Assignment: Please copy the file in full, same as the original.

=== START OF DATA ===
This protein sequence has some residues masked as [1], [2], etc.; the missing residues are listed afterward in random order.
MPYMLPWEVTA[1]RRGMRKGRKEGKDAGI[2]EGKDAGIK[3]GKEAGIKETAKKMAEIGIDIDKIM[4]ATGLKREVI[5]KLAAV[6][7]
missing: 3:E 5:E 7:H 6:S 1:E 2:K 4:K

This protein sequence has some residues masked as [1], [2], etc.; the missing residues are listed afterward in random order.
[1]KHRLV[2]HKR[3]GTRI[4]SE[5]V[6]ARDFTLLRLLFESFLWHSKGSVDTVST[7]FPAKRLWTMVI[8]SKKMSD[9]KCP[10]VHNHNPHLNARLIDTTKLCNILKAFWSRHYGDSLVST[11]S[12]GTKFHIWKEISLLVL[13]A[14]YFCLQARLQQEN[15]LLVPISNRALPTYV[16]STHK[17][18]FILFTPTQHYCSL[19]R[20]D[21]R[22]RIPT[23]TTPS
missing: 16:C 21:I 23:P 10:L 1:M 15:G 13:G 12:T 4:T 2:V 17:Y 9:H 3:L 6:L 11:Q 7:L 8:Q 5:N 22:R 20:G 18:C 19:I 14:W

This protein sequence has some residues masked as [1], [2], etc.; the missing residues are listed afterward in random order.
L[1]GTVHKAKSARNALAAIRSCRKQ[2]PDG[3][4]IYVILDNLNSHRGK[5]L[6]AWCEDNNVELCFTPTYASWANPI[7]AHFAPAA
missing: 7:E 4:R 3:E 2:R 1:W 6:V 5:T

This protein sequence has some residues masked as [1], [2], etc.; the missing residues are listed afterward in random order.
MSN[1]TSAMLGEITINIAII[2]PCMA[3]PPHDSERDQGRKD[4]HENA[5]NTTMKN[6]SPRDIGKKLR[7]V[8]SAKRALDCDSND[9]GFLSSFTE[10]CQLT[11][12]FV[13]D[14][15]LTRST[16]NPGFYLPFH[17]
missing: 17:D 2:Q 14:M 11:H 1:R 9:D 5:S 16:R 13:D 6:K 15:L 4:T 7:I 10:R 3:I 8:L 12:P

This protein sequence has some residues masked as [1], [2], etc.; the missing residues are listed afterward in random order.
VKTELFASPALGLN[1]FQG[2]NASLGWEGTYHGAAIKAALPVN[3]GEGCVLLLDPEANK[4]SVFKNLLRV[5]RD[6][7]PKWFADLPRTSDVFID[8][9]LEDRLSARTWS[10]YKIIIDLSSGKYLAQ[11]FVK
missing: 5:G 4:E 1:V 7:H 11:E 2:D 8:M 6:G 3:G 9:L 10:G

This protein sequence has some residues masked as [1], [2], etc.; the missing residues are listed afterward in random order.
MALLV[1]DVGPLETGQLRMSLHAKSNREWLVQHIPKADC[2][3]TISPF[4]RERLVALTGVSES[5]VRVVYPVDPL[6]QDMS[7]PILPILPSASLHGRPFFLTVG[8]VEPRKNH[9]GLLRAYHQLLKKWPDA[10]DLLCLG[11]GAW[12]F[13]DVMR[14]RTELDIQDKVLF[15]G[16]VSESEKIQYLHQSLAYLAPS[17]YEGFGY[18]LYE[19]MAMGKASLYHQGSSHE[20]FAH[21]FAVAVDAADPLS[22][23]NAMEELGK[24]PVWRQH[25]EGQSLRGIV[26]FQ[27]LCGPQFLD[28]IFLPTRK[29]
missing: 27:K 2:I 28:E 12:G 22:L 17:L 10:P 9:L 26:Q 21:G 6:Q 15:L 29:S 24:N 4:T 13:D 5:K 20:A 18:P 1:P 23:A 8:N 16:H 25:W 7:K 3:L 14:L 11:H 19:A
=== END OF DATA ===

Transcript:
This protein sequence has some residues masked as [1], [2], etc.; the missing residues are listed afterward in random order.
MPYMLPWEVTA[1]RRGMRKGRKEGKDAGI[2]EGKDAGIK[3]GKEAGIKETAKKMAEIGIDIDKIM[4]ATGLKREVI[5]KLAAV[6][7]
missing: 3:E 5:E 7:H 6:S 1:E 2:K 4:K

This protein sequence has some residues masked as [1], [2], etc.; the missing residues are listed afterward in random order.
[1]KHRLV[2]HKR[3]GTRI[4]SE[5]V[6]ARDFTLLRLLFESFLWHSKGSVDTVST[7]FPAKRLWTMVI[8]SKKMSD[9]KCP[10]VHNHNPHLNARLIDTTKLCNILKAFWSRHYGDSLVST[11]S[12]GTKFHIWKEISLLVL[13]A[14]YFCLQARLQQEN[15]LLVPISNRALPTYV[16]STHK[17][18]FILFTPTQHYCSL[19]R[20]D[21]R[22]RIPT[23]TTPS
missing: 16:C 21:I 23:P 10:L 1:M 15:G 13:G 12:T 4:T 2:V 17:Y 9:H 3:L 6:L 11:Q 7:L 8:Q 5:N 22:R 20:G 18:C 19:I 14:W

This protein sequence has some residues masked as [1], [2], etc.; the missing residues are listed afterward in random order.
L[1]GTVHKAKSARNALAAIRSCRKQ[2]PDG[3][4]IYVILDNLNSHRGK[5]L[6]AWCEDNNVELCFTPTYASWANPI[7]AHFAPAA
missing: 7:E 4:R 3:E 2:R 1:W 6:V 5:T

This protein sequence has some residues masked as [1], [2], etc.; the missing residues are listed afterward in random order.
MSN[1]TSAMLGEITINIAII[2]PCMA[3]PPHDSERDQGRKD[4]HENA[5]NTTMKN[6]SPRDIGKKLR[7]V[8]SAKRALDCDSND[9]GFLSSFTE[10]CQLT[11][12]FV[13]D[14][15]LTRST[16]NPGFYLPFH[17]
missing: 17:D 2:Q 14:M 11:H 1:R 9:D 5:S 16:R 13:D 6:K 15:L 4:T 7:I 10:R 3:I 8:L 12:P

This protein sequence has some residues masked as [1], [2], etc.; the missing residues are listed afterward in random order.
VKTELFASPALGLN[1]FQG[2]NASLGWEGTYHGAAIKAALPVN[3]GEGCVLLLDPEANK[4]SVFKNLLRV[5]RD[6][7]PKWFADLPRTSDVFID[8][9]LEDRLSARTWS[10]YKIIIDLSSGKYLAQ[11]FVK
missing: 5:G 4:E 1:V 7:H 11:E 2:D 8:M 6:G 3:G 9:L 10:G

This protein sequence has some residues masked as [1], [2], etc.; the missing residues are listed afterward in random order.
MALLV[1]DVGPLETGQLRMSLHAKSNREWLVQHIPKADC[2][3]TISPF[4]RERLVALTGVSES[5]VRVVYPVDPL[6]QDMS[7]PILPILPSASLHGRPFFLTVG[8]VEPRKNH[9]GLLRAYHQLLKKWPDA[10]DLLCLG[11]GAW[12]F[13]DVMR[14]RTELDIQDKVLF[15]G[16]VSESEKIQYLHQSLAYLAPS[17]YEGFGY[18]LYE[19]MAMGKASLYHQGSSHE[20]FAH[21]FAVAVDAADPLS[22][23]NAMEELGK[24]PVWRQH[25]EGQSLRGIV[26]FQ[27]LCGPQFLD[28]IFLPTRK[29]
missing: 27:K 2:I 28:E 12:G 22:L 17:L 10:P 9:L 26:Q 21:G 6:Q 15:L 29:S 24:N 4:T 13:D 5:K 20:A 18:P 1:P 23:A 8:N 16:H 25:W 7:K 3:L 14:L 11:H 19:A